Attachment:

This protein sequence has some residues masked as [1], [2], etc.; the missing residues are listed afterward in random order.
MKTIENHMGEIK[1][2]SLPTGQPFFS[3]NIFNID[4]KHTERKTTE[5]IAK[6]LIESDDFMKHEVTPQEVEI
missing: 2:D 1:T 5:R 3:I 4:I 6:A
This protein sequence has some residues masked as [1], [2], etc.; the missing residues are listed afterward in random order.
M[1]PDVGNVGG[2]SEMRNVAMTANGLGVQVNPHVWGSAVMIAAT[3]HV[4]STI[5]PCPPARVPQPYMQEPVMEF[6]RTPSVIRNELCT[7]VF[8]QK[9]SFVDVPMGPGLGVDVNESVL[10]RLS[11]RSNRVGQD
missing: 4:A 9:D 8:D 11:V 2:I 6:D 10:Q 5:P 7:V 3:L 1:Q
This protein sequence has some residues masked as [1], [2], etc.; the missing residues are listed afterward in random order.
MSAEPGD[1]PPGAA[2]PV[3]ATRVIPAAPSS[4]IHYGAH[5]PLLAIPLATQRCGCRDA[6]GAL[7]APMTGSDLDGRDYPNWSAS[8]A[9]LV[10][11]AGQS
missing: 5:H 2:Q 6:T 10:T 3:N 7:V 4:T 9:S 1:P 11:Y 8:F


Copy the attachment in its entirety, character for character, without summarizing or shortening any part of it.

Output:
This protein sequence has some residues masked as [1], [2], etc.; the missing residues are listed afterward in random order.
MKTIENHMGEIK[1][2]SLPTGQPFFS[3]NIFNID[4]KHTERKTTE[5]IAK[6]LIESDDFMKHEVTPQEVEI
missing: 2:D 1:T 5:R 3:I 4:I 6:A
This protein sequence has some residues masked as [1], [2], etc.; the missing residues are listed afterward in random order.
M[1]PDVGNVGG[2]SEMRNVAMTANGLGVQVNPHVWGSAVMIAAT[3]HV[4]STI[5]PCPPARVPQPYMQEPVMEF[6]RTPSVIRNELCT[7]VF[8]QK[9]SFVDVPMGPGLGVDVNESVL[10]RLS[11]RSNRVGQD
missing: 4:A 9:D 8:D 11:V 2:I 6:D 10:Q 5:P 7:V 3:L 1:Q
This protein sequence has some residues masked as [1], [2], etc.; the missing residues are listed afterward in random order.
MSAEPGD[1]PPGAA[2]PV[3]ATRVIPAAPSS[4]IHYGAH[5]PLLAIPLATQRCGCRDA[6]GAL[7]APMTGSDLDGRDYPNWSAS[8]A[9]LV[10][11]AGQS
missing: 5:H 2:Q 6:T 10:T 3:N 7:V 4:T 9:S 1:P 11:Y 8:F